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Biographer Sought To Write The Kind Of Book Lou Reed 'Deserved'

Rolling Stone contributing editor Anthony DeCurtis knew Velvet Underground co-founder Lou Reed and considered him a friend. So when it came time to write a biography of the late singer-songwriter, DeCurtis knew exactly what kind of book he would pen.

"I wanted to write a book that took Lou ... seriously," DeCurtis says. "The kind of book that I was going to write about Lou was the kind of book he deserved."

As part of his research, DeCurtis interviewed many people Reed knew, including his first two wives. His biography, Lou Reed: A Life, paints a portrait of a complicated man who loved pop music, experimented with drugs and sex and had a history of domestic abuse.

DeCurtis acknowledges that Reed, who died in 2013, may not have approved of all of the material in the book. But, he says, "It wasn't like I had to go looking for the drugs and the sex. Lou wrote about it. It was just out there, so I felt it was fair game."

Interview Highlights

On common themes that emerged from his interviews with Reed's ex-wives

Part of that was Lou hated being alone at any time, so that obviously put demands on the relationship. But also he wanted these women in certain instances to come and work for him — [to be] his lighting designer or manager or just be with him all the time. Record companies would call them and just say, "Look, Lou's feeling this or doing that, is it possible for you to come and calm him down?" So there was that. But they also talked about a kind of sweetness.

On Reed's history of domestic abuse

There was an incredible level of fear of abandonment and terror and that's what motivated his violence, you know. It was in no way — it doesn't matter what the motivations were, to a certain extent, unless you're trying to understand this person. It's a heinous act, but it's coming out of a kind of desperation. I mean, it's less about hostility than it is about a kind of self-hatred and fear.

On Reed's love of pop music

He loved pop music and that was true at the same time as he also wasn't always doing that by any means. But he was taking pop elements. On the that first Velvet Underground record if you listen to a track like "There She Goes Again," he lifts Marvin Gaye's "Hitch Hike" for the riff. There's an element of loving what pop music is and all of those teenage emotions ... Lou's deep, passionate love of doo-wop and that kind of adolescent swept-away-on-the-wings-of-love, it was very essential emotion for him and it remained that way.

On the period when Reed had electroshock therapy

I think that Lou was acting out in a variety of ways. While he was in high school he was certainly using drugs. He had wild mood swings. He definitely enjoyed getting under particularly his father's skin, and he also was acting out — like people would see his kind of gay life almost in performative terms. ...

The family was very conventional and as a kind of middle or upper middle class Jewish family in the suburbs they went and consulted doctors about the kind of problems that they saw. The doctors advised this electro-convulsive therapy, which Reed saw as a kind of torture. ... To him it was a very decisive dividing line in terms of his relationship with his parents.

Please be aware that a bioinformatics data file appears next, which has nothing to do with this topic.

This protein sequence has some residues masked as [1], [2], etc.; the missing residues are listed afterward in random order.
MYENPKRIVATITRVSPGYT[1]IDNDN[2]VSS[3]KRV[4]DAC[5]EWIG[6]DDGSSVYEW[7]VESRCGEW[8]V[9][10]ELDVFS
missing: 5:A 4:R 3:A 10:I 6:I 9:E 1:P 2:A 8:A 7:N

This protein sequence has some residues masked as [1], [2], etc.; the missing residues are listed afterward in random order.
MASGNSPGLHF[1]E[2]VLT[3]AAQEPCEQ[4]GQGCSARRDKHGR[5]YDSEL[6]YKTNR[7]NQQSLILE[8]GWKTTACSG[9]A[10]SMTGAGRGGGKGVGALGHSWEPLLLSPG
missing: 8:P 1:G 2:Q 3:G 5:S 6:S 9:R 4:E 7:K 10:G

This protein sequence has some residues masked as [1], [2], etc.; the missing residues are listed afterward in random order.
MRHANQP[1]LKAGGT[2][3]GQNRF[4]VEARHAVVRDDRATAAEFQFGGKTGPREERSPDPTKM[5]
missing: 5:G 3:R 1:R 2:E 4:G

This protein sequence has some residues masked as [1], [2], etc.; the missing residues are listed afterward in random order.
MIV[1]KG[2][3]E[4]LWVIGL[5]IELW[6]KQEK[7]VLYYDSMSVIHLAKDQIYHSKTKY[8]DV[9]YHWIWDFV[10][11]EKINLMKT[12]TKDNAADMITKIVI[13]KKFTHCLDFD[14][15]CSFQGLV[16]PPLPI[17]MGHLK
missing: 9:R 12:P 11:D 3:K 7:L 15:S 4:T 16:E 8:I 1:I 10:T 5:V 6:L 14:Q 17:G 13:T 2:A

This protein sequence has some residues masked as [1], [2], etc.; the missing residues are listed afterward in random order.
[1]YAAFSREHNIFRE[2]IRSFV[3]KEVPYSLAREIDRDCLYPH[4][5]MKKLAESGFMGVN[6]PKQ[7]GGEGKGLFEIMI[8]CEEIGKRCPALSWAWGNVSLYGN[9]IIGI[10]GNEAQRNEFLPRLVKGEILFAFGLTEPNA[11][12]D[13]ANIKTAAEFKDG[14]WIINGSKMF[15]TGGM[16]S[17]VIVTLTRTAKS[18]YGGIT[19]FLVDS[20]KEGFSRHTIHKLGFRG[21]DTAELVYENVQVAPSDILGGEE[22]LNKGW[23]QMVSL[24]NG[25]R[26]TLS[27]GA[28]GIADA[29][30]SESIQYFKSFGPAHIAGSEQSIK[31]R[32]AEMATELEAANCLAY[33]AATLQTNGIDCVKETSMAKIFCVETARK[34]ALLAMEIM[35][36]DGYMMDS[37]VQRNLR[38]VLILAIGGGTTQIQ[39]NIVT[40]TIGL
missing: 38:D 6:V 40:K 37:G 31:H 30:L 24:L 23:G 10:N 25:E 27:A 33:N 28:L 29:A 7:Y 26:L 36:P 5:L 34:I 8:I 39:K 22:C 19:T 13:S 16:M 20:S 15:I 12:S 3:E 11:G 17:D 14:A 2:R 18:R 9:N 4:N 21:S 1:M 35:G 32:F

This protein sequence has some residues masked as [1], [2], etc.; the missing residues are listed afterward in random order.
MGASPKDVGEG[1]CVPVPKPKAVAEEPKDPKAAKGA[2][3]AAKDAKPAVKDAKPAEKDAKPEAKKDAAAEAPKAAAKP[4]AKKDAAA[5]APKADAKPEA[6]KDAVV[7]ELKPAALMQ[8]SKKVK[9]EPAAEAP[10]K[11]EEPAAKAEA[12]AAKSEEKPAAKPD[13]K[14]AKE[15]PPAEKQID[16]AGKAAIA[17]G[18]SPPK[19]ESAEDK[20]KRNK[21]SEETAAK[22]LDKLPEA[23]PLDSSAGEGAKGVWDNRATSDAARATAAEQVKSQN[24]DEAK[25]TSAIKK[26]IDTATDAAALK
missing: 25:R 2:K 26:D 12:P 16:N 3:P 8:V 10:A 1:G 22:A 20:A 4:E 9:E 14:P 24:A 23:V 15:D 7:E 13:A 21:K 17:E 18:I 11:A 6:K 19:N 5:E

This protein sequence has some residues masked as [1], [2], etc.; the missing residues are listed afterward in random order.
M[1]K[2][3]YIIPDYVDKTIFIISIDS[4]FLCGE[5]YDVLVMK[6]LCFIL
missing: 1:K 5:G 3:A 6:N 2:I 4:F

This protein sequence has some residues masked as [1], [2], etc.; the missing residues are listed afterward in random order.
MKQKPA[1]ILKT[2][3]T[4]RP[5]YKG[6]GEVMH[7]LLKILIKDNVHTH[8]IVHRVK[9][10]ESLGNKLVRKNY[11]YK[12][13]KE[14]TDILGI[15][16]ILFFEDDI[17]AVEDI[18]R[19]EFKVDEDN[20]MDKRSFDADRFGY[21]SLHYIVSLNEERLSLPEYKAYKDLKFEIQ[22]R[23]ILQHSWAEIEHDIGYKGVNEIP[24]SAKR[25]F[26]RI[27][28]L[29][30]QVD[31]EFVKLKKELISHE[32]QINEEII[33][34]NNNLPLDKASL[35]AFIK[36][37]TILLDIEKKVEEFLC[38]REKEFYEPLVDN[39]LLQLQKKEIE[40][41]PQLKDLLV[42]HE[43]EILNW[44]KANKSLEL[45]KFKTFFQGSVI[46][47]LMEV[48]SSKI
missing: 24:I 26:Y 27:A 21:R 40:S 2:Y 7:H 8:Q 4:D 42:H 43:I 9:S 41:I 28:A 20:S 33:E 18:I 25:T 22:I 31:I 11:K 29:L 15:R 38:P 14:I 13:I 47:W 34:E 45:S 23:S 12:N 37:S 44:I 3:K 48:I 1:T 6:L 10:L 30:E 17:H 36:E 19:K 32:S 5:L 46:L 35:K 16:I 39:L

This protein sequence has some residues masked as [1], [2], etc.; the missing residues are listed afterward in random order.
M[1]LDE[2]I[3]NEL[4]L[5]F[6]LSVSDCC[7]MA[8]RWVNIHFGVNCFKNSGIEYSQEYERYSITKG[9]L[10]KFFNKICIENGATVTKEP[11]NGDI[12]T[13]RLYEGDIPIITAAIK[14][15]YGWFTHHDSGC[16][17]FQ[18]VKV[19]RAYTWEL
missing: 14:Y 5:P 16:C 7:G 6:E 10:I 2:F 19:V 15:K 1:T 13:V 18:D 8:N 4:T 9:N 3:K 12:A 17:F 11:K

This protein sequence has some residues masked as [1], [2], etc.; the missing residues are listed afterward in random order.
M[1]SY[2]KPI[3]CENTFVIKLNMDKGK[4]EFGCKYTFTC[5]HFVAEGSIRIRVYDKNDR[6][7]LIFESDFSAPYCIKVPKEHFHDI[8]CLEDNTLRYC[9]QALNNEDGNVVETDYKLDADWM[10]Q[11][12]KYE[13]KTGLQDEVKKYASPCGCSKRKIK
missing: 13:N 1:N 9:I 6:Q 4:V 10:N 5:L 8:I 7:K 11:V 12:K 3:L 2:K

On Reed's ambivalence to the success of his hit "Walk on the Wild Side"

He saw himself as an artist and he saw himself as wanting to do serious things and take left turns and go in new directions. So the degree to which the record company's like, "Oh great, we got a hit, now let's do 'Take Another Walk On The Wild Side,' or 'Walk On The Wild Side Again,'" that kind of irritated him.

And, of course, he made Berlin, which at the time was vilified — later to be resurrected and lionized — but at the time that it came out, it was regarded as an outrage and a crazy move because it was such a harsh and depressing record. So he would turn on himself. He would do whatever he needed to do to restore his standing once he had destroyed his standing.

On Reed's song "Heroin"

It's also such a depiction of an addict, really, and a kind of mindset. It's not necessarily the way an addict would articulate the experience, but it's a distillation of an almost unconscious or unexpressed experience that the drug heroin might have on a user.

It expressed an element that I think ran through Lou's work through his entire career, which was this kind of sense of distance and empathy. On the one hand there's a deep understanding of what that individual was feeling and also a step away from it, and it's nonjudgmental.

That was something that Lou struggled with. I mean, people would come up to him for years and say, "I heard the song 'Heroin' and that made me want to go use it." That was never his intent, of course, and he stopped playing it for a time, for that reason, then went back to it. I think the kind of issue that his music would always raise, which is can you descend into this underground, describe it, and not glamorize it.

Sam Briger and Seth Kelley produced and edited the audio of this interview. Bridget Bentz, Molly Seavy-Nesper and Patrick Jarenwattananon adapted it for the Web.

Copyright 2017 Fresh Air. To see more, visit Fresh Air.

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